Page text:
Sunday, 26 April 2009

Moral simplification

I find myself in the position of trying to consolidate some code, ending up with a function declared as follows:

int process_spell_target(int who, int what, int y0, int x0, int y1, int x1, int spell, int level, u32b flg,
int region_id, int delay, int damage_div, bool one_grid, bool forreal, bool player,
void retarget(int *ty, int *tx, u32b *flg, int method, int level, bool full, bool *one_grid), bool *cancel)

I'm not sure whether this is morally the right thing to do.


Jonathan S. Fox said...

Let us now take the next moment in silence, to ponder the merits, and demerits, of using a struct to hold this data instead, and just passing the struct...

...moments of silence don't answer very many coding questions for me.

droid factorial said...

Long Parameter List

Common Refactorings:
Replace paramater with method, Introduce parameter object, Preserve whole object.

Although this book ("Refactoring" by Fowler) assumes that you are using an OOP language, but unangband is in C, no?

You should be at least able to

typedef void cb_target(int*, int*, u32b*, int, int, bool, bool*);

especially if you use such callbacks elsewhere.

Enne Walker said...

It's that old programming truism in action: if your function starts with a dozen parameters, it will inevitably accrete a dozen more.

Andrew Doull said...

All: I'm far happier to leave a big hairy function declaration in place, as opposed to trying to hide this bundle of string inside something else.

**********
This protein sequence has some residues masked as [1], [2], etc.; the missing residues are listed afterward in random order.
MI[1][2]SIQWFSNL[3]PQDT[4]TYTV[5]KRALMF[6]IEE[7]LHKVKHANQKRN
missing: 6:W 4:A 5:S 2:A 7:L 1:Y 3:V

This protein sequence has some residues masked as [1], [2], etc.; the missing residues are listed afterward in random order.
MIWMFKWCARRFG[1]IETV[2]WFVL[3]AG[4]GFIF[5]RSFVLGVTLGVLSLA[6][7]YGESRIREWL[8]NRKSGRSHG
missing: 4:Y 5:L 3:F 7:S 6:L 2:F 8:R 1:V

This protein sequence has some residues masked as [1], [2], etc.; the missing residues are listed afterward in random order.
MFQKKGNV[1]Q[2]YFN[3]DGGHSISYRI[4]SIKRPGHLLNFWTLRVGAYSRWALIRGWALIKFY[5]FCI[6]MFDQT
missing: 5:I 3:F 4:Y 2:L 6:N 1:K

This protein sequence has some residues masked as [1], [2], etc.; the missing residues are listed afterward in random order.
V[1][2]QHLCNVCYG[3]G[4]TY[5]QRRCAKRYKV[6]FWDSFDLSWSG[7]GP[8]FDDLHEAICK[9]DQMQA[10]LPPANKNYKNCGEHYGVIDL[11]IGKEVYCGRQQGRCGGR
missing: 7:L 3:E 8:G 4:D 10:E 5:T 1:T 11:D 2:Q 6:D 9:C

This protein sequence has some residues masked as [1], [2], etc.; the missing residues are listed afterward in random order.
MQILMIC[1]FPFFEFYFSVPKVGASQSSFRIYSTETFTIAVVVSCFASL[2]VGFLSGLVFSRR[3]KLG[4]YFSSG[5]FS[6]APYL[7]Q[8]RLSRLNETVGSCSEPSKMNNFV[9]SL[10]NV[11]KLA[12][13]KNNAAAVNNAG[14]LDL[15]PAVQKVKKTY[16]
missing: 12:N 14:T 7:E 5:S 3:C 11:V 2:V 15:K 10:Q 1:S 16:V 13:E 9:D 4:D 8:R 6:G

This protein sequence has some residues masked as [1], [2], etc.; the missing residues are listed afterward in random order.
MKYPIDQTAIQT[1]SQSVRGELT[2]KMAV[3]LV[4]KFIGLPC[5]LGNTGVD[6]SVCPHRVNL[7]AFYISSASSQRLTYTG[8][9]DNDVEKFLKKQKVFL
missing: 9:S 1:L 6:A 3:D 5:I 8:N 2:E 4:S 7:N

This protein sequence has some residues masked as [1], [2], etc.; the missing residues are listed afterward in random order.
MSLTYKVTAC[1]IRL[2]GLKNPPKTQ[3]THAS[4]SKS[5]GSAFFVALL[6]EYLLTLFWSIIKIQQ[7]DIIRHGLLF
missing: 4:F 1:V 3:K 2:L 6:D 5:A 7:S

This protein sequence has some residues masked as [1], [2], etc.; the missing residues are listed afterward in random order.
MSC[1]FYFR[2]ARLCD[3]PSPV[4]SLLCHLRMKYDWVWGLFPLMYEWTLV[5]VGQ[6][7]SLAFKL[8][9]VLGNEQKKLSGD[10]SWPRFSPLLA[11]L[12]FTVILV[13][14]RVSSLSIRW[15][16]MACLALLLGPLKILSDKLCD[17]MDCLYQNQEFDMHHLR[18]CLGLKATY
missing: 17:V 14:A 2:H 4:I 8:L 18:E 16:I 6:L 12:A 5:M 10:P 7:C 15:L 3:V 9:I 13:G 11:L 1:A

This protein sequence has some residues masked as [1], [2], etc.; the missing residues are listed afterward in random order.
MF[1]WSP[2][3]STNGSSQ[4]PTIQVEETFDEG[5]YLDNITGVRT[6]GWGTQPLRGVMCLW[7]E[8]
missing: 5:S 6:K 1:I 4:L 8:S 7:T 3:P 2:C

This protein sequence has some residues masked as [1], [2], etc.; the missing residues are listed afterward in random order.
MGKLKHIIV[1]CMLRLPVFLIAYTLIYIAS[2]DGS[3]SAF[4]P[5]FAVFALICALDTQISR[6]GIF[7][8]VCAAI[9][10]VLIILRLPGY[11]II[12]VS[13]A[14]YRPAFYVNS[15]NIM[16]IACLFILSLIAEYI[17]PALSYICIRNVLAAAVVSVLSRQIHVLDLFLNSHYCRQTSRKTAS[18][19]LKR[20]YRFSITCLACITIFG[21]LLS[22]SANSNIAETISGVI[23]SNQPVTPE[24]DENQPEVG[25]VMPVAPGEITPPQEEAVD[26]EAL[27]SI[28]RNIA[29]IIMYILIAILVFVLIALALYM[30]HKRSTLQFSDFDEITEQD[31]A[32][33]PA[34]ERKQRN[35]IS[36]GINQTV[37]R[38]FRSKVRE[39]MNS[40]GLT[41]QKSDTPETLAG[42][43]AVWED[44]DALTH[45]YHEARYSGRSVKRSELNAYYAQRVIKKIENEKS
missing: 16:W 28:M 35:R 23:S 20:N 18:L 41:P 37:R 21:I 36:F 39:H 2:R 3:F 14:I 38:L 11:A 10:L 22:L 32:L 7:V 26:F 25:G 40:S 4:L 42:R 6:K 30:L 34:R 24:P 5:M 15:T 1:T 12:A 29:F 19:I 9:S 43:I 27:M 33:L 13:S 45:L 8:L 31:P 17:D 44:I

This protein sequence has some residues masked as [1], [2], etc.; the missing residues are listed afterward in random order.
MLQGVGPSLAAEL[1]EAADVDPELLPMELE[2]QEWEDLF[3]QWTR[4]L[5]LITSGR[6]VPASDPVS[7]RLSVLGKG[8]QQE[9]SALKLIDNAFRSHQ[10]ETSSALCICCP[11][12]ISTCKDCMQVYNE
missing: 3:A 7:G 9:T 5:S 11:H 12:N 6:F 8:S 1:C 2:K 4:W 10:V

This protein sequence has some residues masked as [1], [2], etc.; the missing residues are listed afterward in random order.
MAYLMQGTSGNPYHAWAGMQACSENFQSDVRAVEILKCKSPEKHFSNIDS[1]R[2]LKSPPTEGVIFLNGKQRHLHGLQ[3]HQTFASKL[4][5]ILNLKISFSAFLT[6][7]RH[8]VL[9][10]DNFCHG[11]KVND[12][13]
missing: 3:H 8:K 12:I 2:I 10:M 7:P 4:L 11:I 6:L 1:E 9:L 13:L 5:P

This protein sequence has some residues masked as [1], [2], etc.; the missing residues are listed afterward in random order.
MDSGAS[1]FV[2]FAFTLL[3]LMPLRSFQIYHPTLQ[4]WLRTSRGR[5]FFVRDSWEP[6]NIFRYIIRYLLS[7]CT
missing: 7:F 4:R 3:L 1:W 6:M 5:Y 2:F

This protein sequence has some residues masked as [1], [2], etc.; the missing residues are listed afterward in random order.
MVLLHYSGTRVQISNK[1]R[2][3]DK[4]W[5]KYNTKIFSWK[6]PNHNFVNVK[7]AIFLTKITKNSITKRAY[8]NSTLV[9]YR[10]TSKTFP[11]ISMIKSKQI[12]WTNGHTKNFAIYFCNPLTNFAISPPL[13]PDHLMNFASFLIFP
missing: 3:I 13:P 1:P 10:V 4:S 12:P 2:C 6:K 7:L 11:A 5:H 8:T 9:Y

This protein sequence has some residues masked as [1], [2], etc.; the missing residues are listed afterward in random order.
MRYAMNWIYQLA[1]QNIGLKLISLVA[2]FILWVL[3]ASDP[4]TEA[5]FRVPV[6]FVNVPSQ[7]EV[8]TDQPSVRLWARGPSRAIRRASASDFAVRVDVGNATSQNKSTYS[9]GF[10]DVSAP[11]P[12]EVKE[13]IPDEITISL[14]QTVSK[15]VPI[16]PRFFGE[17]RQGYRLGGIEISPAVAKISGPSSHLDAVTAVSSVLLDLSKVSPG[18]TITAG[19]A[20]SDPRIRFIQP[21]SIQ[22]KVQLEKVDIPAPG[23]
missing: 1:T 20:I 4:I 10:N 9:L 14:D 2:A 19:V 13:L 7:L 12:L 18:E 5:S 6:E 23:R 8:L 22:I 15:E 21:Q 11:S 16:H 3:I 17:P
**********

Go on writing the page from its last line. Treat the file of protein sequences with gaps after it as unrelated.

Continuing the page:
I don't believe it's worthwhile creating an object, structure or other encapsulation, unless I'll actually get some re-use out of it. And I don't think I'll do so in this instance.

At least with a disgusting declaration like this, reading the code you know you're moving into uncharted waters. And it turns out that the code inside the function is actually relatively clean and straightforward to follow.

Andrew Doull said...

As for what this function does: It casts a spell from 'something' to a grid location. The complication comes from the fact that the spell could be create multiple effects, possibly requiring the target grid to be shifted each time, and the way the target is shifted depends on what 'something' is. If it's the player, we ask for user input, if it's a region, we pick another grid in the region, if it's a monster, we use some AI.

Then there's the cruft, which I'm slowly working through, which I originally had in the 3 places this code was used.

Andrew Doull said...

Another way of doing this would be to pass through an integer where there is a bijection between the integer and the number of spell effects to be cast, and increase this integer by one every iteration. But a significant chunk of the function computes how many effects occur, so I'll end up with duplicate code again. Hence the call back...

Jotaf said...

I don't claim to know the best answers, but in the spirit of constructive debate, I can think of just a few things off the top of my head: